Thursday, February 18, 2010

My First Sourdough Success & Questions

I am so excited! This is my 1st sourdough success and second try at making it. I am very please with how it came out. I used a "no-knead"... well, more like "minimal-knead" sourdough recipe that I found through Wardeh's blog, which she found it on Millie's blog. THANKS GALS!!

My first time making sourdough... I used 100% rye flour and no wheat. DUH! I felt so stupid after I figured out that I needed the wheat for the gluten to help rise the bread. The dough was a hard brick ball that I ended up giving to my chickens to feast on. They loved it and it was gone by the end of the day  :o)

Now, my second try... I decided to go with Millie's minimal-knead recipe because it sounded like a good beginner's step towards perfecting the skill of sourdough making. Overall, everything went great and bread tastes wonderfully sour. It is a little dense because I used a little too much flour. The dough was so wet and I couldn't work with it a lot. I have questions about that below...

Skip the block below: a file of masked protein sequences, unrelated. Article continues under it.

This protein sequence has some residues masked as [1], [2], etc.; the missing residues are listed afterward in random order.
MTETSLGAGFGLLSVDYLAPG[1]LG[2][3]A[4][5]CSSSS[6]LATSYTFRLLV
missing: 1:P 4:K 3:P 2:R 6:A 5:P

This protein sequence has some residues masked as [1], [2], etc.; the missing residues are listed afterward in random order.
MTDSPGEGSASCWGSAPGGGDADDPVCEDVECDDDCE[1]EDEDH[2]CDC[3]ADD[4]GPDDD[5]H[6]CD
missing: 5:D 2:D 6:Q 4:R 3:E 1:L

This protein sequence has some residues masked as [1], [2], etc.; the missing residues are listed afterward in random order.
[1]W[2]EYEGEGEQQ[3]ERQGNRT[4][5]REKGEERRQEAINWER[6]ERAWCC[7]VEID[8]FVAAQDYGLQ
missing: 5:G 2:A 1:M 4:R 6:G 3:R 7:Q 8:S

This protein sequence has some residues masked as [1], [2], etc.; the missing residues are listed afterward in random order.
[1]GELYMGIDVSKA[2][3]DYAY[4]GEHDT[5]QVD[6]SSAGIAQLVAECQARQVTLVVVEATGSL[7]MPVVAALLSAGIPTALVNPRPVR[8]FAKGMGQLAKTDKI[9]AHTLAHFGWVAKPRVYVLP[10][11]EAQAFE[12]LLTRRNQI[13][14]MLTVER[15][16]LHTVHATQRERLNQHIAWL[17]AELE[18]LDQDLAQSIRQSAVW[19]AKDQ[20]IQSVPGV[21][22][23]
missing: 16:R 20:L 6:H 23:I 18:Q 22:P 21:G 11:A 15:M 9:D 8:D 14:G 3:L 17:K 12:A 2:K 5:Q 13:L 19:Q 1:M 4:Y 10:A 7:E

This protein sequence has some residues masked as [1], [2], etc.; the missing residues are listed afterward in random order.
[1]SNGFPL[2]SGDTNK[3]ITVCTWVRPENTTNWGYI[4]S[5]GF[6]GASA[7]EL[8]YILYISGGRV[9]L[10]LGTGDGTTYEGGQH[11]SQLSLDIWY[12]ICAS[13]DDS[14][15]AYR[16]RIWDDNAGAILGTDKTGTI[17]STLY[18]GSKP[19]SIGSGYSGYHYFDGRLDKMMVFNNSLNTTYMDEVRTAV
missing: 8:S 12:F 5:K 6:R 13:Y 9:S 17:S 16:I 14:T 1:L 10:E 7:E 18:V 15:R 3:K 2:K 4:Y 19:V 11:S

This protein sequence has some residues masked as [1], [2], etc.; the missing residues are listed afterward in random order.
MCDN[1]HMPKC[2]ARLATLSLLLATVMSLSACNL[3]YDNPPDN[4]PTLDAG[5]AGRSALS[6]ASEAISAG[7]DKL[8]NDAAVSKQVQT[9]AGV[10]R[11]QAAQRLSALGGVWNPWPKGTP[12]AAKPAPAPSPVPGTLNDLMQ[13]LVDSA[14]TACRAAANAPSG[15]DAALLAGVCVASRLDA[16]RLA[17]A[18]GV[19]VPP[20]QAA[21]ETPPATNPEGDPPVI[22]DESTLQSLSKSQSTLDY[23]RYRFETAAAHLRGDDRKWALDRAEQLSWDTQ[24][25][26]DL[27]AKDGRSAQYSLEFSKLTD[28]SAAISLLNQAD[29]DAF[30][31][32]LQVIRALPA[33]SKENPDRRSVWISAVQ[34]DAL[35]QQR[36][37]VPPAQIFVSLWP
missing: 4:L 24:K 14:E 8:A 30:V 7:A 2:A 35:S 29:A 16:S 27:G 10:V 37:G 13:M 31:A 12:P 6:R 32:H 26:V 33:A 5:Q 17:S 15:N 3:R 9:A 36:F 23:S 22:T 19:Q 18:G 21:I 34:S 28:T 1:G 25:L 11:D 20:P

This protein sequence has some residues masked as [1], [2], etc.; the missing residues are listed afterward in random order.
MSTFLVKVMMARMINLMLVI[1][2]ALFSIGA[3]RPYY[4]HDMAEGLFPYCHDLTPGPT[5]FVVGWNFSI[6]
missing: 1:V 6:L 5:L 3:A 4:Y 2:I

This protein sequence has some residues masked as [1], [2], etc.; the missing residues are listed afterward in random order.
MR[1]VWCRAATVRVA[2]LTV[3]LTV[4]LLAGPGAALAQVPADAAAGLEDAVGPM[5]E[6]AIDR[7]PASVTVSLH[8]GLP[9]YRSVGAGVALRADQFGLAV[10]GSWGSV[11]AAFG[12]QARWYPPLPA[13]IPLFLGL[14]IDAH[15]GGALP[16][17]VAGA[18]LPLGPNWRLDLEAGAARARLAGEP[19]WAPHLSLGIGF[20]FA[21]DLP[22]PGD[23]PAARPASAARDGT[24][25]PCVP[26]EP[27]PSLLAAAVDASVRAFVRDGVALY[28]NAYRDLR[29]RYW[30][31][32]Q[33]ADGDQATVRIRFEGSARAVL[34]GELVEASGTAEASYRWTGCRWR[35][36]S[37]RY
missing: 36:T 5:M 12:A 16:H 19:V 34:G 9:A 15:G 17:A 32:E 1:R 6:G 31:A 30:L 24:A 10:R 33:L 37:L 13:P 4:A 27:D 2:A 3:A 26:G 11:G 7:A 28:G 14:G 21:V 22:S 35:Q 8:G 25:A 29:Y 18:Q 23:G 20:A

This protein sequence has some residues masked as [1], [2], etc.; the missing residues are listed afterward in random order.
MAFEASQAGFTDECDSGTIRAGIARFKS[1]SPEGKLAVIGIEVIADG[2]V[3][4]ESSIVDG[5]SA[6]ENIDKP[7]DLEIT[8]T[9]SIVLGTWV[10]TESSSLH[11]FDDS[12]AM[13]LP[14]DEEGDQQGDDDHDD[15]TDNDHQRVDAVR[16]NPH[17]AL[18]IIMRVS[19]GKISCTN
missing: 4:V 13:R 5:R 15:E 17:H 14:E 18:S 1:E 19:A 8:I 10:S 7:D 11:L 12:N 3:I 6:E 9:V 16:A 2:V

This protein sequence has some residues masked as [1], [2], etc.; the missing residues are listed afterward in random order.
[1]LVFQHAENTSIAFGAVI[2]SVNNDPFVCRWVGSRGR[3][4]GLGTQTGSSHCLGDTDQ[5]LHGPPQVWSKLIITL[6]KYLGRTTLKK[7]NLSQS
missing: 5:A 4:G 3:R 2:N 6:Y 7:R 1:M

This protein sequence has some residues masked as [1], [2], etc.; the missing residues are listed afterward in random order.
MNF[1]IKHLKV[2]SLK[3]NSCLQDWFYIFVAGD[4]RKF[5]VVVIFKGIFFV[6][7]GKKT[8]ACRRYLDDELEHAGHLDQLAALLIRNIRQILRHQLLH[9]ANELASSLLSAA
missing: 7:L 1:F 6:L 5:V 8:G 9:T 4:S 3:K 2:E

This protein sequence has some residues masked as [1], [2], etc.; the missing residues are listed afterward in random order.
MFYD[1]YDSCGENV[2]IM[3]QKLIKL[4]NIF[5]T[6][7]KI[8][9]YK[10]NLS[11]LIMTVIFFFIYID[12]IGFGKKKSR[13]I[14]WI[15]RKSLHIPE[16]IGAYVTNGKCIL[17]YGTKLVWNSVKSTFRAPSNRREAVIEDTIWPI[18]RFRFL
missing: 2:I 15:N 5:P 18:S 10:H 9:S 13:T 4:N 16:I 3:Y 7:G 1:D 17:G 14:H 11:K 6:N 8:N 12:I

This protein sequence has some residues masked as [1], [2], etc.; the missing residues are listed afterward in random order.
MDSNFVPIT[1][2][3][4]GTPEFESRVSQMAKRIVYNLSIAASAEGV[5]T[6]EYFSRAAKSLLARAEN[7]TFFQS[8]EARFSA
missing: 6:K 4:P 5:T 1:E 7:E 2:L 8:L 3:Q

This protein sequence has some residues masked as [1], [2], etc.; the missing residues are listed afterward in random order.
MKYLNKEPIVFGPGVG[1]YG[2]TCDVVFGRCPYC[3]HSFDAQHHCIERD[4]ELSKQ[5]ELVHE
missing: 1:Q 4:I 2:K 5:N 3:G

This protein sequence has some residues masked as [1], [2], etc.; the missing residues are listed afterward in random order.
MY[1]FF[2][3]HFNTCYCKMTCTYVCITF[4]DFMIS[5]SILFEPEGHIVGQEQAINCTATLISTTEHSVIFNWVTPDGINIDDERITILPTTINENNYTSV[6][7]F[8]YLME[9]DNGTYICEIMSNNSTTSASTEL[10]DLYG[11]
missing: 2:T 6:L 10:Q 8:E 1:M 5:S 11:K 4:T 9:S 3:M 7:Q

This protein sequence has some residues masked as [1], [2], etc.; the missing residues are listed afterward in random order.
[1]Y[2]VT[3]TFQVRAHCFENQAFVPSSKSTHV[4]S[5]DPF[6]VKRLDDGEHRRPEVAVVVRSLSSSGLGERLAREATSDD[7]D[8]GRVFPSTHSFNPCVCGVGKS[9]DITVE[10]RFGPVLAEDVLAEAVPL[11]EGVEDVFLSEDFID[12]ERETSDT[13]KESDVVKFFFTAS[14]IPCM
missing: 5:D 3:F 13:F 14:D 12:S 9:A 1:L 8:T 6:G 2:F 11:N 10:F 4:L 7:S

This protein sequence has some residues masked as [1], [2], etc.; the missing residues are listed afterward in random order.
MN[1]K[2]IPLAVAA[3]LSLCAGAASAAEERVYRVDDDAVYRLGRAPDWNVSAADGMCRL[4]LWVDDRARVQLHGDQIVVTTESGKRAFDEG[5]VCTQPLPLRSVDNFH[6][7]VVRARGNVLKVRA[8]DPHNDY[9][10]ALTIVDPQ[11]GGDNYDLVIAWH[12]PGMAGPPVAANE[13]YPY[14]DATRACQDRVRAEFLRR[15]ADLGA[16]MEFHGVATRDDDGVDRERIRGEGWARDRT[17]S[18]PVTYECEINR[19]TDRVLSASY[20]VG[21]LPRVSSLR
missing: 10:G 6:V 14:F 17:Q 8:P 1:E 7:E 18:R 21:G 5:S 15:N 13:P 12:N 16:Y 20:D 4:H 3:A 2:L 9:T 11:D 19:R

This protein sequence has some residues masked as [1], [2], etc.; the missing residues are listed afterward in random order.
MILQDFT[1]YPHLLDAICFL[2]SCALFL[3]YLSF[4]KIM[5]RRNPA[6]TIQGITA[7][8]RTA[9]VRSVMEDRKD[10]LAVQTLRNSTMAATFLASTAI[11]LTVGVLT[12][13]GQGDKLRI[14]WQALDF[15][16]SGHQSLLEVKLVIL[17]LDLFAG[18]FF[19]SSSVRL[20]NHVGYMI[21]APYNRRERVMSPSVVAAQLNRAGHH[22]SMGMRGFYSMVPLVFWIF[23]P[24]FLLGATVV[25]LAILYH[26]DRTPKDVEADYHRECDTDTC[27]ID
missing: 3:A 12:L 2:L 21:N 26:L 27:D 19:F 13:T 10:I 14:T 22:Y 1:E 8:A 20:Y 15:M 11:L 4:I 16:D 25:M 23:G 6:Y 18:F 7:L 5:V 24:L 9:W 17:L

What starter did I use? I used a Swedish Rye sourdough starter that I purchased from Cultures for Health.

Why the Swedish Rye? Because I am part Swedish and thought it would be great to make & eat sourdough that I know my favorite Grammie Marillyn (yes, I have her name) made back in her young days.

So, I have a few questions for all those who are sourdough experts and those who are learning right along with me  :o)

With the "no-knead" is it normal for it to be very wet?

Which do you prefer... "no-knead" or "yes-knead"? Why?

How should I store my loaves?

Do you have a "favorite" sourdough recipe?

What are your favorite flours to work with?

Please share your tips, websites, advises and recipes! Because I want to try different styles of sourdough making till I find "the one" that would become my weekly sourdough bread. I also want to study more about sourdough and its benefits. A good friend once told me "Sourdough is the King!"... so true!

Looking forward to reading up what you all have to say! I hope others will learn along with me as I explore the world of sourdough making.

This is part of Pennywise Platter Thursday @ The Nourishing Gourmet!


  1. Oh you are going to LOVE sourdough!

    Let me see if I can help answer your questions. First I haven't made sourdough with Millie's recipe, but I can tell you what I know about the kind I make. I have the starter and use the method from The DVD is awesome and has instructions as well as variations like tortillas, pitas, focaccia and cinnamon rolls. I can't speak highly enough of her method --if I can make it, anyone can! :)